That person will automatically clench their hand around the stone and then predictably start saying to themselves “OH MY GOSH, OH MY GOSH, OH MY GOSH….”
You will often see a very visible change come over the recipient as they begin to contemplate how they will successfully hide the fact that they are holding the ‘rock.’
Once you have returned from whence you came, ask everyone to bring their clenched hands in front of them, open their eyes, and quietly and comfortably sit down with their hands visible to all. Remind people that they should sit in a way that each person can see everyone else without having to crane their necks.
Now the fun begins…
Every person, even the one holding the rock, will start looking, looking, all the time looking. Their task is to accurately guess who among their number has got the ‘rock.’ There is absolutely no talking, just looking and being open to what is so.
Meanwhile, the rock-holder is ‘spinning wheels’ inside to make it look like he or she doesn’t have the rock, when in fact, everything about who they are being in this moment is screaming “look over here!” It’s an absolute classic.
After 20+ seconds of silent observation, invite one or more people to raise their hands, and when called upon, point to and call the name of the person they think is holding the rock. If they are correct, then congratulations are in order. I strongly encourage a moment or two to enquire as to how they knew.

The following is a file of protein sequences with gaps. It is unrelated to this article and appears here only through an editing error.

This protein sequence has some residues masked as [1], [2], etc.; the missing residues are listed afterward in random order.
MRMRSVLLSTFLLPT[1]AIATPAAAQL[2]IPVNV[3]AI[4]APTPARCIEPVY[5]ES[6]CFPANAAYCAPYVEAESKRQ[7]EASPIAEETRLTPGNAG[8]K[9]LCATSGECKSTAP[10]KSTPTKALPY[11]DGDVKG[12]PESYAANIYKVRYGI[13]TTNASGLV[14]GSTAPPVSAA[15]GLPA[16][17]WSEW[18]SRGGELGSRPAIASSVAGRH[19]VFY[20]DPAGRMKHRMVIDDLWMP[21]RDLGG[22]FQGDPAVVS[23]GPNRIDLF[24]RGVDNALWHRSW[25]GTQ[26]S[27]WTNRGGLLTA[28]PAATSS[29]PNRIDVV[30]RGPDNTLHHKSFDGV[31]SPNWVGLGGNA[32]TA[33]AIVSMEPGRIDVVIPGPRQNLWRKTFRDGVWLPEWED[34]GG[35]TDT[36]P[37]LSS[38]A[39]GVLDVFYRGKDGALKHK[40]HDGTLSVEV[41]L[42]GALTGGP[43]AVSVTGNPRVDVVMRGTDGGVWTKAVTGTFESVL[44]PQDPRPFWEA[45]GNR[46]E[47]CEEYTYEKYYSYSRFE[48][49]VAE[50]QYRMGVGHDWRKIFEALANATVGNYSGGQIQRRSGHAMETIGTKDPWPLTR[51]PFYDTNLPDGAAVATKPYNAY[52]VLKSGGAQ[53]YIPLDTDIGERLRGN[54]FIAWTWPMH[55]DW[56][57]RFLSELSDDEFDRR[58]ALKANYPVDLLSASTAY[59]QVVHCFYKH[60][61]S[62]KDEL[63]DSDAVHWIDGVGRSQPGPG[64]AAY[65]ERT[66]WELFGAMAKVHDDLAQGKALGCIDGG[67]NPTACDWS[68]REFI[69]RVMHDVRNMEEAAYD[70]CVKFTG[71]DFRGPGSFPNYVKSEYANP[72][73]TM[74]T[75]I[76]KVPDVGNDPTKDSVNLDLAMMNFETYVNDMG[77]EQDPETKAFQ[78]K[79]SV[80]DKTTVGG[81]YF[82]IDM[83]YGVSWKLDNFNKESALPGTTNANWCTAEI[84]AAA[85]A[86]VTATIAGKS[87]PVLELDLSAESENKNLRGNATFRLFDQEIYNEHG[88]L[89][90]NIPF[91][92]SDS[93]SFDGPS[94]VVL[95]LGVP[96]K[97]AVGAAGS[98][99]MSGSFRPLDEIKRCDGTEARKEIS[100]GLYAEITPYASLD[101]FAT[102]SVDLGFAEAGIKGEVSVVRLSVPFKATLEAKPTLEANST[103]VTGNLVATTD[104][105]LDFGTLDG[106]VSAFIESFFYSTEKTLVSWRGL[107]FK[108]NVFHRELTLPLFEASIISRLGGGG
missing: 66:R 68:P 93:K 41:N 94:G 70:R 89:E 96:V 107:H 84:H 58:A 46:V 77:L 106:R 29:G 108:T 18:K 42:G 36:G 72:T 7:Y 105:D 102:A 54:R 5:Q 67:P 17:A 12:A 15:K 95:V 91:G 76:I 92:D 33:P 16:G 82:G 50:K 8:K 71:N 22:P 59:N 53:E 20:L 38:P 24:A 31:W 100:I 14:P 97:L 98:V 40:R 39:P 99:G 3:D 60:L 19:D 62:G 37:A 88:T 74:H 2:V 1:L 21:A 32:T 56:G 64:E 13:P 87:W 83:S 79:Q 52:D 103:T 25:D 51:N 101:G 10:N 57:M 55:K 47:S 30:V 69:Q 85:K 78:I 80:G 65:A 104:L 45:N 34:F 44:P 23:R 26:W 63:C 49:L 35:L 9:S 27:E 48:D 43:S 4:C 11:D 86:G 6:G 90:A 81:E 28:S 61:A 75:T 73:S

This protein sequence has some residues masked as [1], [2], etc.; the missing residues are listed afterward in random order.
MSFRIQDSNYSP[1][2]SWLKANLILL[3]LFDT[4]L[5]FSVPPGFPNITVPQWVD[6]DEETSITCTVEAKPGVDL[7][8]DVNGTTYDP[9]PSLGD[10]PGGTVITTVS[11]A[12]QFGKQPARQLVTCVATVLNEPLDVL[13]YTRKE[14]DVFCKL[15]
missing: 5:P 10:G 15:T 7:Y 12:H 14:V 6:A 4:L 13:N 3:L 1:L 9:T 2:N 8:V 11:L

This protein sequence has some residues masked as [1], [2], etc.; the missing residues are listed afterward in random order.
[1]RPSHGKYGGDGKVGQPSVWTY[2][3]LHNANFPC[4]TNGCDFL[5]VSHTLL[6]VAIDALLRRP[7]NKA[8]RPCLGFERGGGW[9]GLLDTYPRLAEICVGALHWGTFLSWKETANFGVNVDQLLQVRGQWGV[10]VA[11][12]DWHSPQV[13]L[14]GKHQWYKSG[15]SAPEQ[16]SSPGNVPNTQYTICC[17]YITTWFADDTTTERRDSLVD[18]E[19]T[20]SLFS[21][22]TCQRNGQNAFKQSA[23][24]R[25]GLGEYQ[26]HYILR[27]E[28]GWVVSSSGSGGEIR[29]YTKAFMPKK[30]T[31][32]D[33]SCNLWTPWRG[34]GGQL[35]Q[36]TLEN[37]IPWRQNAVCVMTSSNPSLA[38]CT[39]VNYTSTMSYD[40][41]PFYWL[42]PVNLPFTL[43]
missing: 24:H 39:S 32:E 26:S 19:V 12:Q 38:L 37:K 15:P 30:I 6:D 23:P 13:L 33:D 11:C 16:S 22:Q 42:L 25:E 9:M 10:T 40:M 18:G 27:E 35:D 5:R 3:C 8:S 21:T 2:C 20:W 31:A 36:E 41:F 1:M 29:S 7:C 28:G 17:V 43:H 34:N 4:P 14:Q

But, if the guess is wrong (because the target opens their palms to prove they are not concealing anything,) the guesser is eliminated from the group and will leave the circle, ie each person only gets once guess.
Make time between rounds to review how some people manage to identify the holder of the rock really quickly or successfully. There is a lot to be learned here. So many teachable moments.
Continue for as long as your group wants to keep playing. If you spot any signs of fatigue, stop.
This activity teaches people to trust their gut instinct, or put in another way, they already ‘know’ the answer – they just have to trust themselves to look and commit.
If the connection within your group is real, then you can expect many people to quickly develop an ability to guess who is holding the rock. If this connection is developing, you will notice an increasing pace at which your group gets it. Otherwise, it just becomes a task of elimination.